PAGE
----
Oliver Mowat Biggar

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Oliver Mowat Biggar
1st Chief Electoral Officer of Canada
In office
1920–1927
Preceded by position established
Succeeded by Jules Castonguay
Personal details
Born October 11, 1876
Toronto, Ontario
Died August 6, 1948[1]
Nationality Canadian
Spouse(s) Muriel Elizabeth Whitney (m. April 30, 1908 in Toronto, Ontario)
Relations Charles Robert Webster Biggar (Father), Jane Helen Mowat (Mother)
Alma mater University of Toronto

Colonel Oliver Mowat Biggar (1876-1948) was a Canadian lawyer and civil servant. He was the first Chief Electoral Officer of Canada.

Early life and education[edit]

Biggar was born in Toronto to lawyer Charles Robert Webster Biggar and Jane Helen Mowat (whose grandfather was Sir Oliver Mowat, a former Premier of Ontario).

Biggar attended both Upper Canada College and the University of Toronto, graduating from the latter in 1898. He became active in the militia. In 1901 Biggar graduated a gold medalist from Osgoode Hall Law School and began practicing that profession. By 1903, having moved to Edmonton, Alberta, he was called to the bar there. In 1908 he married Muriel Elizabeth Whitney.[2]

During this period he enlisted with the Edmonton Fusiliers and rose to become Judge Advocate General for Canada with the rank of Colonel. Over the years he built a distinguished career as a trusted and competent public servant.[citation needed]

Senior advisor to the Prime Minister[edit]

At the conclusion of World War I, Sir Robert Borden, Canada's then Prime Minister invited Biggar to attend the peace conferences in Paris and Versailles as chief legal adviser and member of the Canadian delegation. Biggar was also asked to serve as British Secretary of the War Guilt Commission and Assistant Secretary of the British delegation.[2]

Upon his return to Canada, Biggar was named vice chairman of the air board where he organized Canada's Air Department. This was subsequently divided into its civilian (Canadian Air Transport Board) and military (Royal Canadian Air Force) components.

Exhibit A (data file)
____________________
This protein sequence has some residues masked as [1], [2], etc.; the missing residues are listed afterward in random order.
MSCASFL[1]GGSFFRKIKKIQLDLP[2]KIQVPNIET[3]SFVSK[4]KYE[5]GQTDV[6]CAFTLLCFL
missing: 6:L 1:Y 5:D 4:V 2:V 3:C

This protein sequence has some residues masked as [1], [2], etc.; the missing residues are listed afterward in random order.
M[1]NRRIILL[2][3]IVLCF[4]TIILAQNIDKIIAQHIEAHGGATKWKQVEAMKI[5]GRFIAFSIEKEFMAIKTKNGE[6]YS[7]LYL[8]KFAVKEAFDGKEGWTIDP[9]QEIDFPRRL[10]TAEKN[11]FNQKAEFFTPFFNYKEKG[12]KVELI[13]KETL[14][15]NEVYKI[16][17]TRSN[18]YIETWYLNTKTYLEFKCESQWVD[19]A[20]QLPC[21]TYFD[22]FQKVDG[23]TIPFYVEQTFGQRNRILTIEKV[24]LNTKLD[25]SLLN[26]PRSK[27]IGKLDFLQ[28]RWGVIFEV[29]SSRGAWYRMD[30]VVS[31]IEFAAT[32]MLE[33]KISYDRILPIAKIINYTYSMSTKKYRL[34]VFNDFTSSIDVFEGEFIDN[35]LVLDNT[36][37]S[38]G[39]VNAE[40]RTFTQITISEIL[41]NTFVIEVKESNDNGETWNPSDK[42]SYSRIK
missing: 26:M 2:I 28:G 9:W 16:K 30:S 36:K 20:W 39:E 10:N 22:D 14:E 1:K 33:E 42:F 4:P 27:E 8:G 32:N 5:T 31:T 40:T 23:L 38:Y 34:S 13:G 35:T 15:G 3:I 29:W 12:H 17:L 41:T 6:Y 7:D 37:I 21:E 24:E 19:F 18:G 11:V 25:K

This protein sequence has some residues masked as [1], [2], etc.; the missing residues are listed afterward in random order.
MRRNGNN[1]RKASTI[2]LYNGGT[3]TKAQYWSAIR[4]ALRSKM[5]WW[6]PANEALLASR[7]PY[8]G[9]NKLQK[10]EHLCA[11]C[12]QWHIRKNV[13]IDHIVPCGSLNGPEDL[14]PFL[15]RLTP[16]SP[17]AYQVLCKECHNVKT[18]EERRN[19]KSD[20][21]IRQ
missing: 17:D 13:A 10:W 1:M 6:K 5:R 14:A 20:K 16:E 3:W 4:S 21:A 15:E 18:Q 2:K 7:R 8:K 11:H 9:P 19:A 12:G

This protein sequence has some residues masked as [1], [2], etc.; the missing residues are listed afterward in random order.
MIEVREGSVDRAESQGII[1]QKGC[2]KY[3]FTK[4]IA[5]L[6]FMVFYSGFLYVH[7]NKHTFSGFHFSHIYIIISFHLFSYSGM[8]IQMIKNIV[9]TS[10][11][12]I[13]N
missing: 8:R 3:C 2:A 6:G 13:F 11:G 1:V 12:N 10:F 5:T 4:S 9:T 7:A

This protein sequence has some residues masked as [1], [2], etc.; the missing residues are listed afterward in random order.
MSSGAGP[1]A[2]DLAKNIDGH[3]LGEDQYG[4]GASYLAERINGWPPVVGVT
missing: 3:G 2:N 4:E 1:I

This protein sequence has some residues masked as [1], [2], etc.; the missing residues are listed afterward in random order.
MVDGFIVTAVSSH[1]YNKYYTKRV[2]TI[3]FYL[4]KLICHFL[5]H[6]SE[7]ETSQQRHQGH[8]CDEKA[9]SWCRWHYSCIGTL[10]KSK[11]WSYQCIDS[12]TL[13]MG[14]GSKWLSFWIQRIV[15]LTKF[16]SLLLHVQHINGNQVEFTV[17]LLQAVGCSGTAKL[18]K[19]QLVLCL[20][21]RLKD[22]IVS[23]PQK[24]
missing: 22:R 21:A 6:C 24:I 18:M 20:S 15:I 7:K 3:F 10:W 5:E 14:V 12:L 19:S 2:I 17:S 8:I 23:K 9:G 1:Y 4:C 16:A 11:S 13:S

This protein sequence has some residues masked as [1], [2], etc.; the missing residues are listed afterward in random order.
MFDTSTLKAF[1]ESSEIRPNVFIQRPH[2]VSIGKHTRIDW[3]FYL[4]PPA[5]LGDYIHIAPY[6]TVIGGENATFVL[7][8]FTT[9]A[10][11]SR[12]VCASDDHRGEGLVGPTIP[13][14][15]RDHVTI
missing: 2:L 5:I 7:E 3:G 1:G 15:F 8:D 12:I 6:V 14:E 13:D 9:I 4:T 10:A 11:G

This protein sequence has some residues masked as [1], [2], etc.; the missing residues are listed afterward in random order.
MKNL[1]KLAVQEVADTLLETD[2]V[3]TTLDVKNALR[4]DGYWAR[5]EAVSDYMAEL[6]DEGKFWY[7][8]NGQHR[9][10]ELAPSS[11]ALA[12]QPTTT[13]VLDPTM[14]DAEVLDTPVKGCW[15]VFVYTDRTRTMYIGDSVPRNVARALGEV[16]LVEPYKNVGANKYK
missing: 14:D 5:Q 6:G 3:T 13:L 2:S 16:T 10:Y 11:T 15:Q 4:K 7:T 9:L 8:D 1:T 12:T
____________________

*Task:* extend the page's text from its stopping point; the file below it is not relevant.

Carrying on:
Chief Electoral Officer[edit]

In 1920, The Canadian House of Commons unanimously voted him as Canada's first Chief Electoral Officer. He increased the accuracy and completeness of the voter rolls, in particular by adding women, who had been allowed to vote in federal elections for the first time in 1921 but had often been prevented from voting by inaccurate voter rolls.[3] In 1927 Biggar resigned and returned to the practice of law with the firm of Smart & Biggar, in Ottawa.

Second World War[edit]

In 1940, then Canadian Prime Minister Mackenzie King selected Biggar to be one of his senior advisors and appointed him to the Canada-U.S. Joint Defense Board. This entity was co-chaired by Biggar and Fiorello La Guardia, the former mayor of New York.[2]

In 1942, Biggar was asked to create a single agency for the purpose of effective wartime censorship out of five separate operations. These became one branch of the National War Services Department that was staffed successfully by volunteers. Biggar was also invited to be a member of the Wartime Information Board.

In 1945, due to ill health Biggar relinquished his duties to General Charles McNaughton.

Biggar died in 1948.

References[edit]

  1. ^ "Selected Families/Individuals - pafg17 - Generated by Personal Ancestral File". Retrieved 2013-09-10. 
  2. ^ a b c Library and Archives Canada
  3. ^ "Oliver Mowatt Biggar". Elections Canada. Retrieved 2012-01-13. 
Government offices
Preceded by
new position
Chief Electoral Officer
1920-1927
Succeeded by
Jules Castonguay